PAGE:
Recently, he had two patients within two months who both needed life-saving procedures.

In both cases, he requested a hospital transfer to their home state: one in California and one in Oregon, both of which have legalized assisted suicide.

Both patients were denied the requested transfer and requested life-saving procedure by their insurance companies, who instead asked Callister if he had offered his patients assisted suicide.

“I was just floored. The best I could muster was ‘uh, that’s not legal here yet.’ And they said if you get them back home we can take care of it,” Callister told CNA.

He said he had not at any point indicated that he or his patients would be interested in assisted suicide. It was offered simply because it was the cheapest option.

HIPPA laws, which govern the privacy of patient information, limit the specifics that Callister can go into on these cases.

However, he said one of these patients ended up going to a lower level of care but did not get the lifesaving procedure, and the other got so frustrated that they left the hospital.

Neither received the care recommended by their doctor.

Callister said in both cases, the recommended care was a standard medical procedure and not an experimental therapy, which are often not covered by insurance companies for other reasons.

“Most people look at (assisted suicide) as a freedom and autonomy thing, and it really is the opposite when you look at my cases, since access to care and choices are being limited by this law,” Callister said.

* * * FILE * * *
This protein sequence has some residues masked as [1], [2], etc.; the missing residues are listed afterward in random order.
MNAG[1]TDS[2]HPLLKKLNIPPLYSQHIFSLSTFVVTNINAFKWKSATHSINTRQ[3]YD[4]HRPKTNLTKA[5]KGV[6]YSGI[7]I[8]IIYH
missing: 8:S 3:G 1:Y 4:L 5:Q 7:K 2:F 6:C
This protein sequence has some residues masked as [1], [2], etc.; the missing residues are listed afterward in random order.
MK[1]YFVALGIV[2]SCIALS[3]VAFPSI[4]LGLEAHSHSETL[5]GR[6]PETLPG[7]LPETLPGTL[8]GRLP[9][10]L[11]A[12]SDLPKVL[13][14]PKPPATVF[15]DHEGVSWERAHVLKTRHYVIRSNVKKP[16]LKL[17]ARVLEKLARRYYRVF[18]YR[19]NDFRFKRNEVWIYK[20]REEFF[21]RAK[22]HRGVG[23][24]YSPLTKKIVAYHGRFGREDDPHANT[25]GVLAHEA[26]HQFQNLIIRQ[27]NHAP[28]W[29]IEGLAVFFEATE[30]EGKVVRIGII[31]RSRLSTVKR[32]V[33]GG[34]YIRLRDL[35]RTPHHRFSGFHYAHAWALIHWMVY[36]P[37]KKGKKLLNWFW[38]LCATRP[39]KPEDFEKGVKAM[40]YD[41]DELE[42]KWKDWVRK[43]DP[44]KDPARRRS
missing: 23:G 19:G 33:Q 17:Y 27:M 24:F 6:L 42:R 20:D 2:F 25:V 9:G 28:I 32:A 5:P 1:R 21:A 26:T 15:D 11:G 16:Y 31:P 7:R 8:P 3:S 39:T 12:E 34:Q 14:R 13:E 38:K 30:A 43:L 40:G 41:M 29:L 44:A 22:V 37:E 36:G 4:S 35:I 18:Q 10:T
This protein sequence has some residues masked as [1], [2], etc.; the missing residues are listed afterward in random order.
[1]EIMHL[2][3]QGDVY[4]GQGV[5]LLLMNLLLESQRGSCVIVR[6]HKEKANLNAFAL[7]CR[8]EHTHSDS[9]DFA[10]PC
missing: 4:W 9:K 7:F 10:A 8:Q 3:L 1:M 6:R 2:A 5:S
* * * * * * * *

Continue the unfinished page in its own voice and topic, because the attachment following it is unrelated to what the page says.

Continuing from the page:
“It’s cutting your choice, not adding to it.”

Physician-assisted suicide is legal in a handful of states, gaining momentum ever since the high profile suicide of cancer patient Brittany Maynard in 2014.

Many prominent Catholic leaders, such as Pope Francis, have spoken out against assisted suicide, calling it “false compassion.” Archbishop Jose Gomez of Los Angeles has said assisted suicide “represents a failure of solidarity” and abandons the most vulnerable in society.

Callister’s cases are not the first time patients have been denied care and offered death instead.

Stephanie Packer, a terminally ill wife and mother, was recently denied chemotherapy, but was offered assisted suicide by her insurance for just $1.20.

Packer said it was the ultimate slap in the face: Her insurance company denied the coverage of critical chemotherapy treatment that her doctors recommended for her condition.

Particularly concerning is that the insurance company had initially suggested that they would cover the chemotherapy drugs. It was one week after assisted suicide was legalized in 2016 that they sent Packer a letter saying they were denying coverage. Despite multiple appeals, they continued to refuse.

Often, proponents of assisted suicide will argue it is necessary for people to avoid unending pain or unbearable suffering at the end of their life.

This argument ignores the advances made in palliative and hospice care which can control pain and symptoms at the end of life, Callister noted.

“In this day and age, we have outstanding palliative care, hospice care, we have the education, the skill and the drugs to keep you comfortable,” he said.

Opponents of assisted suicide say there are not enough legal safeguards possible to guard against coercion and abuse, whether by insurance companies or by family members who may benefit financially from the death of a family member.

“It’s illegal for a family to coerce the patient. How are they going to regulate that? The coercion police are going to go to your house? It all sounds good on paper, but none of it is practically enforceable; it really isn’t,” Callister said.

Another argument used by proponents of assisted suicide is that they follow the same guidelines as do doctors for referring patients to hospice and palliative care – they only suggest assisted suicide for patients with a terminal diagnosis with six or fewer months to live.